This is a weeklong internship to explore different facets of working in translational, non-academic, or other career tracks. Trainees will have the opportunity to 'shadow’ professionals in the pharmaceutical/ biotech sector, scientific publishing or intellectual property sector. This is not meant to be a research experience, but rather to provide a practical understanding of what a typical week entails in this very different environment and provide a unique opportunity for ‘networking’ and establishing contacts outside the academic environment. We will let the interests of the students guide us to select meaningful shadowing opportunities.
Individual career development plan
Currently, all UPENN trainees are required to develop and review annually an Individual Development Plan (http://myidp.sciencecareers.org/) with their thesis mentors. The training grant directors meet with each trainee once a year to provide an additional platform to discuss each student's immediate and long-term goals.
|11/10/2015||'Show & Tell' Presentations||Presenters: Patti Murphy, Katy Ong and Sheng Teng|
|11/13/2015||Professional Development Activity||Guest: Dr. Tony Wiemelt|
|01/22/2016||Professional Development Activity||Guests: Drs. Alison Dell and Jodi Shottenfeld-Roames|
|01/26/2016||Annual Symposium||Guest: Dr. Rebecca Burdine, Princeton University|
|05/23/2016||'Show & Tell' Presentations||Presenters: Danielle Sanchez and Joe Zinski|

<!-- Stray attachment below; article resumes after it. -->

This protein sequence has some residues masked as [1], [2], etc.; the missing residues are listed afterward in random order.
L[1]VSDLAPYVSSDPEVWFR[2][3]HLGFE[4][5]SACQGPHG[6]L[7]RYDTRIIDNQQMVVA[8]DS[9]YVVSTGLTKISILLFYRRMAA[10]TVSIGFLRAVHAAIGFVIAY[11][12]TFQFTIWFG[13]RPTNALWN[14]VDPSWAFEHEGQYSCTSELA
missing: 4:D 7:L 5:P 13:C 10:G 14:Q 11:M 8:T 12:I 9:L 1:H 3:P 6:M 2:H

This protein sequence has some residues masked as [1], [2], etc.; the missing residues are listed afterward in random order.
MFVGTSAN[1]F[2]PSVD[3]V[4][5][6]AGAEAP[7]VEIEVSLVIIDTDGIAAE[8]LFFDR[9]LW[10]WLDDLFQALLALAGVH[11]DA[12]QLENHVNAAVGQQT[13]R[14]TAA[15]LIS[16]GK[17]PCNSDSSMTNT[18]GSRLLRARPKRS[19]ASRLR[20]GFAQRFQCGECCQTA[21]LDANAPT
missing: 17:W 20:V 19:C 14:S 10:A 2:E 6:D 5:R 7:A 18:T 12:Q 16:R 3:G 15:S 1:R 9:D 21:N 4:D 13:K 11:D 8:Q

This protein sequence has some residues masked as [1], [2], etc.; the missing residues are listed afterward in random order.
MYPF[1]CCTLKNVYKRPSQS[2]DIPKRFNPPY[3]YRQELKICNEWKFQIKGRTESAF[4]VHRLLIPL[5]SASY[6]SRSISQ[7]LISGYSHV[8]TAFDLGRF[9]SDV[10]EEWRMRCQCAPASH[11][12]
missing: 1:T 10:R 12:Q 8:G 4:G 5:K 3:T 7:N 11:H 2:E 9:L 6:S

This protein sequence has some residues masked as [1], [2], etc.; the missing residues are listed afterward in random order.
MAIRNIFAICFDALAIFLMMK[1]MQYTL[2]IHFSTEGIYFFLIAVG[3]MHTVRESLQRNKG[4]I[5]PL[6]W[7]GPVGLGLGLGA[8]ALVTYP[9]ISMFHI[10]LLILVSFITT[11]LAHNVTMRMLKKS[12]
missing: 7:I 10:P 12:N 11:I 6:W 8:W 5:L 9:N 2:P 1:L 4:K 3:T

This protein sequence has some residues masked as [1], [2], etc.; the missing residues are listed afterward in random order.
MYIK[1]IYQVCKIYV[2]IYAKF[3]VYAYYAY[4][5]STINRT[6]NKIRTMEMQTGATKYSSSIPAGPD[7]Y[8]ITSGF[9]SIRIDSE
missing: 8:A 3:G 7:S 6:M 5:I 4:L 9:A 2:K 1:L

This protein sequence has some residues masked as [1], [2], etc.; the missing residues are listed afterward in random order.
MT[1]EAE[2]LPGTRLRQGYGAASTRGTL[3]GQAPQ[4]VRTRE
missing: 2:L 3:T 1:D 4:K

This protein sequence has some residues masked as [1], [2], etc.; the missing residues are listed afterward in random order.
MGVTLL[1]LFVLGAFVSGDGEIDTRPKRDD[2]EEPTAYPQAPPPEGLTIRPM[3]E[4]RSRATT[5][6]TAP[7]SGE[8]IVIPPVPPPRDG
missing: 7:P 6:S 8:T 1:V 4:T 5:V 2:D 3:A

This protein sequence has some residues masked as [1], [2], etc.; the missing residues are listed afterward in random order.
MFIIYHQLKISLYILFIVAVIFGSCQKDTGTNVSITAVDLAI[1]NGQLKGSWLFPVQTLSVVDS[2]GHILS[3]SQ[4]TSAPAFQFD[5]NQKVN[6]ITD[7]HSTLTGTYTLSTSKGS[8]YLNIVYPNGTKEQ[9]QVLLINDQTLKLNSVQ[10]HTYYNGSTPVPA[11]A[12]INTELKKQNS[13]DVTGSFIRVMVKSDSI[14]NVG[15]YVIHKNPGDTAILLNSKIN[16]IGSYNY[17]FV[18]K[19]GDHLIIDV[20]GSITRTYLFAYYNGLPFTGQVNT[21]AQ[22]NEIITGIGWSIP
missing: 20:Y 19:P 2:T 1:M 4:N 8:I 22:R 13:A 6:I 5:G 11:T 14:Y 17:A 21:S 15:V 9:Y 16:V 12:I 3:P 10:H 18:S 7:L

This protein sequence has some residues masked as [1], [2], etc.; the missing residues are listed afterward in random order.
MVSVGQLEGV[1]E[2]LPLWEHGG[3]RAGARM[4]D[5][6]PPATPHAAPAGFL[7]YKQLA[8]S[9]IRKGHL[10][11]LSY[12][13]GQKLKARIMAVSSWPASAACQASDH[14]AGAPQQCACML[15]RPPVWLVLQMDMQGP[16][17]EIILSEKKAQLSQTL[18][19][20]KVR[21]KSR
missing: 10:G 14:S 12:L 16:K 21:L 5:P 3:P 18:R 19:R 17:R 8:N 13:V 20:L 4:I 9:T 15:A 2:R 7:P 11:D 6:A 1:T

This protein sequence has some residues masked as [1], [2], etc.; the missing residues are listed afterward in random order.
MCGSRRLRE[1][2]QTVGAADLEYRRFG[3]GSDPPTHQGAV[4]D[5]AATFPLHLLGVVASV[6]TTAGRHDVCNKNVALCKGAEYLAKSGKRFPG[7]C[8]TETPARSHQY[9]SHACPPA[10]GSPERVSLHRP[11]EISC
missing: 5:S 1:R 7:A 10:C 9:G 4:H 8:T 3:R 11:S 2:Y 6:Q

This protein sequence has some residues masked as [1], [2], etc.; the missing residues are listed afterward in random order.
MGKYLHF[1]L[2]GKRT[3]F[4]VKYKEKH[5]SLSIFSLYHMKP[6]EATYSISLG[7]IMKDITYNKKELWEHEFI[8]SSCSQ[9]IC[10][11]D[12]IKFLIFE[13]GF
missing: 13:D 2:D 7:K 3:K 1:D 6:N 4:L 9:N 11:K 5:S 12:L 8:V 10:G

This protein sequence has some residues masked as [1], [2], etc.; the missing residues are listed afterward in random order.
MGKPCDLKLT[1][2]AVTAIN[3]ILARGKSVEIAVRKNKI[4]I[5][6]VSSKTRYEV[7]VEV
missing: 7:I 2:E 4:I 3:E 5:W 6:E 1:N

|09/09/2016||Professional Development Activity||Guests: Drs. Valerie Schneider and Keith Mintzer|
|11/04/2016||Professional Development Activity||Guests: Drs. Laura Gordon and Mark Engleka|
|11/07/2016||'Show & Tell' Presentations||Presenters: Hannah Greenfeld and Terra Kuhn|
|12/02/2016||Professional Development Activity||Merck Visit — Hosts: Drs. Julie Waterbury and Stephanie Corey|
|01/11/2017||Annual Symposium||Guest: Dr. Alexander Schier, Harvard University|
|03/27/2017||'Show & Tell' Presentations||Presenters: Tanner Robertson and Ryan Cheng|
|11/14/2017||'Show & Tell' Presentations||Presenters: Aimee Juan and Samantha Russell|
|02/19/2018||Annual Symposium||Guest: Dr. Blanche Capel, Duke University|
|05/01/2018||Professional Development Activity||5 week mini course centered around manuscript writing|
|09/20/2018||Professional Development Activity||Merck Visit - Hosts: Drs. Peter Wuelfing and Stephanie Corey|
|10/26/2018||Professional Development Activity||Guest: Dr. David Glass - Experimental Design Workshop|
|10/31/2018||'Show and Tell' Presentations||Presenters: Kelsey Kaeding and Elizabeth Howell|
|02/11/2019||Annual Symposium||Guest: Dr. David Van Vactor, Harvard Medical School|
|04/23/2019||'Show and Tell' Presentations||Presenters: Erin Doody and Olivia Farrelly|
|05/14/2019||Professional Development Activity||Guest: Dr. Jonathan Moreno - Lunch with Penn Faculty|
|10/23/2019||'Show and Tell' Presentations||Presenters: Derek Liberti and Ana Petracovici|
|02/12/2020||Annual Symposium||Guest: Dr. Karen Lyons, UCLA|